I class at-risk customers as those who were previously active but whose behavior has since dwindled – i.e. they haven’t made a purchase in a while.
How you determine when a customer moves from ‘active’ to ‘at risk’ is entirely dependent on your products and customers.
If you’re an automotive online brand, you may only expect the customer to purchase once during their car’s lifespan. However, if you’re a women’s fashion brand you might place someone ‘at risk’ if they don’t make a purchase after 30-60 days.
Deliver tailored content to each segment
You need to turn these at-risk customers in to active customers before they lapse. I won’t sugar-coat this; it can be difficult to re-engage someone unless you know specifically why they lost interest.
In addition, one of the most effective ways to contact them is through email, which doesn’t help if they’ve learned to ignore your emails. Try and understand what caused the customers to disengage initially.
You can’t send every email subscriber the same content, you must segment based on their past interactions with your brand and deliver tailored content to each segment. Optimizing the frequency of your emails will also help so you don’t overwhelm your customers.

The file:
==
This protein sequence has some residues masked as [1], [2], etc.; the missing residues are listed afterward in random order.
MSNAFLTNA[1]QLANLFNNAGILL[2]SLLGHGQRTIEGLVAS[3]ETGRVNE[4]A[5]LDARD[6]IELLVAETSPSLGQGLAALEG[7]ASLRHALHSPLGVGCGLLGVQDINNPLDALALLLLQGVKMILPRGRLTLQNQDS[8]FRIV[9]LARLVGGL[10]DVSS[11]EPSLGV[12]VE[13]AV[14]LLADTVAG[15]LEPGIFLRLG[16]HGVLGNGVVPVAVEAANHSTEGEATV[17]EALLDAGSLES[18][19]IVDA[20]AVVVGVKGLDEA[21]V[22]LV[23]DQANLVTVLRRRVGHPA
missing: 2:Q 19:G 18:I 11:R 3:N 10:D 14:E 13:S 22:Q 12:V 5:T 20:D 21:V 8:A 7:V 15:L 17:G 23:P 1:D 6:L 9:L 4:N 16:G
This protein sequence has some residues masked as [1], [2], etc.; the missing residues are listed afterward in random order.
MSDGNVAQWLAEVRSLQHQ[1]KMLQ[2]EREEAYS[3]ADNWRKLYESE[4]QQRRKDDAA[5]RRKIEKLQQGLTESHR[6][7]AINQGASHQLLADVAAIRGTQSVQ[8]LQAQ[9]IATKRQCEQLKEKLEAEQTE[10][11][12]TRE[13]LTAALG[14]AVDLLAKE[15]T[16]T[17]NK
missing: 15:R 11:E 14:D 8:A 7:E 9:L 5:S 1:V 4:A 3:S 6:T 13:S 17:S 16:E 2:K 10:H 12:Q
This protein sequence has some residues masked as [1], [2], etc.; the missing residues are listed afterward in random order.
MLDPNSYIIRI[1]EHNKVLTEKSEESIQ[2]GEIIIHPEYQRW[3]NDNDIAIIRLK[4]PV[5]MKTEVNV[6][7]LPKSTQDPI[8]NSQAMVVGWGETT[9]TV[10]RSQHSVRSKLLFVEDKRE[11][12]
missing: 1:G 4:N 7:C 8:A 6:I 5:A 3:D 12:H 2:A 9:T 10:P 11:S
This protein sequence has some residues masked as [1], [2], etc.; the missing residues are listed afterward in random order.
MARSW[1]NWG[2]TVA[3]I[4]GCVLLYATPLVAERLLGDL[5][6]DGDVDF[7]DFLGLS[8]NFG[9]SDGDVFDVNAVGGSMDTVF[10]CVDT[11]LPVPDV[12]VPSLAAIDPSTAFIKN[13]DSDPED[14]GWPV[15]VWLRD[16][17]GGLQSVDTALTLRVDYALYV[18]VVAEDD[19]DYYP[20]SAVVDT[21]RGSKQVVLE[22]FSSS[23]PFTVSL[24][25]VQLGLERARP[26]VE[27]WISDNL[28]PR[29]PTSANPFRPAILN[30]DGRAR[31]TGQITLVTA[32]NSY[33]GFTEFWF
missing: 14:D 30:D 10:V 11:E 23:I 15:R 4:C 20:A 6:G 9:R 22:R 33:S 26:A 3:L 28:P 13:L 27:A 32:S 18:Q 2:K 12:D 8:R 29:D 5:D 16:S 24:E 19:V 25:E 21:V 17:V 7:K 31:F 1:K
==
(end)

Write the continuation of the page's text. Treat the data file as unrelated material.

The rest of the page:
4. Lapsed customers
These are the customers who have long gone past the point they were supposed to make a purchase and don’t respond to your emails. You need to reactivate these customers. Like at-risk customers, I’d suggest running some win-back style email campaigns to turn lapsed customers in to active customers. It can be tough, but not impossible. Lapsed customers don’t work in our favor as they are further away from your brand. Trying to win back old customers will make you understand why it’s so important to keep your current ones!
And remember, acquiring a new customer can cost five times more than retaining an existing one. So, don’t let your customers drop off!
Look after your advocates, for these are the people that not only purchase your products regularly, but also promote your brand – on social media or simply by word of mouth. They are at the height of the customer lifecycle.
You want to nurture and reward these customers, so they stay engaged and continue to promote for you. You may decide to send your advocates special content – make sure to include something exclusive in your emails to drive home the point that your recipients aren’t like your regular customers.
Here are a couple of ideas of loyalty-style emails:
- Starbucks rewards customers with bonus stars when they buy coffee and extended happy hours.
- Madewell thanks its customers for joining the Insider gang and outlines all the ‘just-for-you’ perks.
You need to map out your customer lifecycle and create emails for customers at each stage. This will improve your conversion rates and build a stronger brand following.
Although it may require some time and resource for strategy and implementation, once set up, it will deliver business results continuously. Your dotdigital account manager can help with this – make sure you get in touch.